Zdan makes her way from behind the curtain left of stage. “When we do these shows, we draw our order,” she tells the crowd as she straps on her electric guitar. “Tonight, I’m the lucky one to start things off.”
One by one, each makes their way to their designated stool. Applause rings out as each finishes their first composition.
When the six are all finally on stage, that’s when the real magic happens. Even after some five months of not performing together, the six pick up right where they left off. Though their individual talents are specific and unique, when together, they bring out the best in one another.
When it gets back to Zdan, she plays the shimmering “More Of a Man,” her independence anthem charged with cool confidence. She goes into the chorus and everyone’s harmonizing with oohs and aahs. It’s pure. Genuine. A wave of chills goes across the crowd as they realize the moment will forever be etched in their concert highlights folder.
“You want to go shoot guns and drink whiskey after the show,” Grider says in his grizzliest voice possible. Kennedy and Wilkins join in with laughing nods. Grider then turns to Gibson and asks her to “banjo up” for his next song. Naturally, Mickwee grabs her mandolin and they go into “I Knew You When.” It channels the simple nostalgia of early ’80s Springsteen.
“If you want to join in, please do,” says Gibson as she introduces her staple, “Wide Open Spaces.” The crowd obliges.
The times you’re able to see the likes of Wilkins, Mickwee, and company provide harmony on “Wide Open Spaces” are limited. The audience lets the moment sink in.
Though they’d play for some two-and-a-half hours, due to the set-up, each individual can only play a handful of songs. In this case, it was three for each. It’s a double edge sword. On one hand, it leaves you wanting. You need to hear Kennedy and company play more. Still, it puts an emphasis on the three they select.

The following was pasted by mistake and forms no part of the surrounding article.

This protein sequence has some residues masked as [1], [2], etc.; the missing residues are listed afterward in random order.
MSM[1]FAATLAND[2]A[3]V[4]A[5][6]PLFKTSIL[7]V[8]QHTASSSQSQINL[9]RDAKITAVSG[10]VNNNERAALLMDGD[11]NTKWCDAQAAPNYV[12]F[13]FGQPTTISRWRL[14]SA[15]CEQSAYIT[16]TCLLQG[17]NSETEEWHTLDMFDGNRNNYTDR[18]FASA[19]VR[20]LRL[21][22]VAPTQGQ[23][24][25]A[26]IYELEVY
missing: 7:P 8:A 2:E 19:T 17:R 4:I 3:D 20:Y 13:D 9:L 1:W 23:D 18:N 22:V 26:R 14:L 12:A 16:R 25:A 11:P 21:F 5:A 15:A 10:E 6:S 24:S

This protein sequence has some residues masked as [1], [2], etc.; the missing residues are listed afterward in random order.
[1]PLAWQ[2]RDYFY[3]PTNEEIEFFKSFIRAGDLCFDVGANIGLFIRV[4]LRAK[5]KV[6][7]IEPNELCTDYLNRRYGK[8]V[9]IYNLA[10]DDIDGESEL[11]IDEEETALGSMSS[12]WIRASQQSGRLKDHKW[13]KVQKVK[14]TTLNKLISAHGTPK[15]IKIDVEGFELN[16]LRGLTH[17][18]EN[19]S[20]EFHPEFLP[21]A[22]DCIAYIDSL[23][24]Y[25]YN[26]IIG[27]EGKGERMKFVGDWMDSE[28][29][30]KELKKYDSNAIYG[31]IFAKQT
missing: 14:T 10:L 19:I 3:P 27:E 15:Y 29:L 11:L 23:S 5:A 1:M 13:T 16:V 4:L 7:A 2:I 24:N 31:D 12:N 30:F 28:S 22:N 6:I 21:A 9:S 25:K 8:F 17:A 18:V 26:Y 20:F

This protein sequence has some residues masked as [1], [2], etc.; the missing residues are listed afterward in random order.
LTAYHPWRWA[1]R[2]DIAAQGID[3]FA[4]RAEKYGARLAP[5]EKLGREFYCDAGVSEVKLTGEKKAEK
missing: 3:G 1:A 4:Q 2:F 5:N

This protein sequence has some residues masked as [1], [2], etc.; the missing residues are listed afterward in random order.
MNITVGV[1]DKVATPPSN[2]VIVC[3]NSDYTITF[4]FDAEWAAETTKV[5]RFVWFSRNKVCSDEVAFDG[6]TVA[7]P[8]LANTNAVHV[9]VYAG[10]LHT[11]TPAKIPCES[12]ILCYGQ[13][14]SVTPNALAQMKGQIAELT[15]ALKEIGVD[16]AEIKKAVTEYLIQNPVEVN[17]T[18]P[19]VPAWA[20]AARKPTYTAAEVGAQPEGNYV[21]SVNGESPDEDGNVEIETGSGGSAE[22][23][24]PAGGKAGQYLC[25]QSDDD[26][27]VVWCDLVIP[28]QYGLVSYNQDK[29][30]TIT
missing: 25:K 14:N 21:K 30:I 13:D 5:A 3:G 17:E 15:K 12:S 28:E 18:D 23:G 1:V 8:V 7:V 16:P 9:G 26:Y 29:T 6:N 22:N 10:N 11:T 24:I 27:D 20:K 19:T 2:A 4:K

It creates an atmosphere. Still, it’s not all six playing their “greatest hits.” They’re comfortable enough to introduce songs that are fresh from the songwriting oven. Mickwee places a paper of scribbled lyrics on the stool next to her. It’s a new song she’s written with Owen Temple called “The Gold Standard.”
She describes it as her and Temple trying to write the “countriest damn song” possible. They hit the nail on the head. Her country croon is the icing on the cake. It’s something ’70s stars like Loretta Lynn, George Jones, or Conway Twitty would have loved to get their hands on.
The evening finishes out with a smooth tribute to late Eagles founding member Glenn Frey. With Grider in lead, they hit the soaring harmonies on Eagles standout song, “Peaceful Easy Feeling.”
Wilkins addresses the crowd saying that when they first started doing this collective show experience, they decided they needed a closer. “For 99 percent of the shows we’ve closed the show out like this,” he says. They then step away from the microphones and get directly in front of the front row. With only Wilkins armed with an acoustic guitar, the six begin singing the classic “Long Black Veil.”
You can hear the proverbial pin drop and possibly a handful of teardrops slide down cheeks. It’s a stark, beautiful moment that caps the night the only way possible. It’s a statement: In the end, it’s always been about the sake of the song.
Brandy Zdan: “The Night”
Josh Grider: “Smallest Town on Earth”
Susan Gibson: “Perfect World”
Walt Wilkins: “Ruby’s Two Sad Daughters”
Kelley Mickwee: “Beautiful Accidents”
Drew Kennedy: “When It Does”
Zdan: “People Like Us”
Zdan: “More of a Man”
Grider: “I Knew You When”
Grider: “The Gettin’ There”
Gibson: “Piece of Heaven”
Gibson: “Wide Open Spaces”
Wilkins: “Privileges of Youth”
Wilkins: “Trains I Missed”
Mickwee: “The Gold Standard”
Mickwee: “River Girl”
Kennedy: “Cream and Sugar”
Kennedy: “Jackson Square”
Group (led by Grider): “Peacefull Easy Feeling”
Grape (led by Wilkins): “Long Black Veil”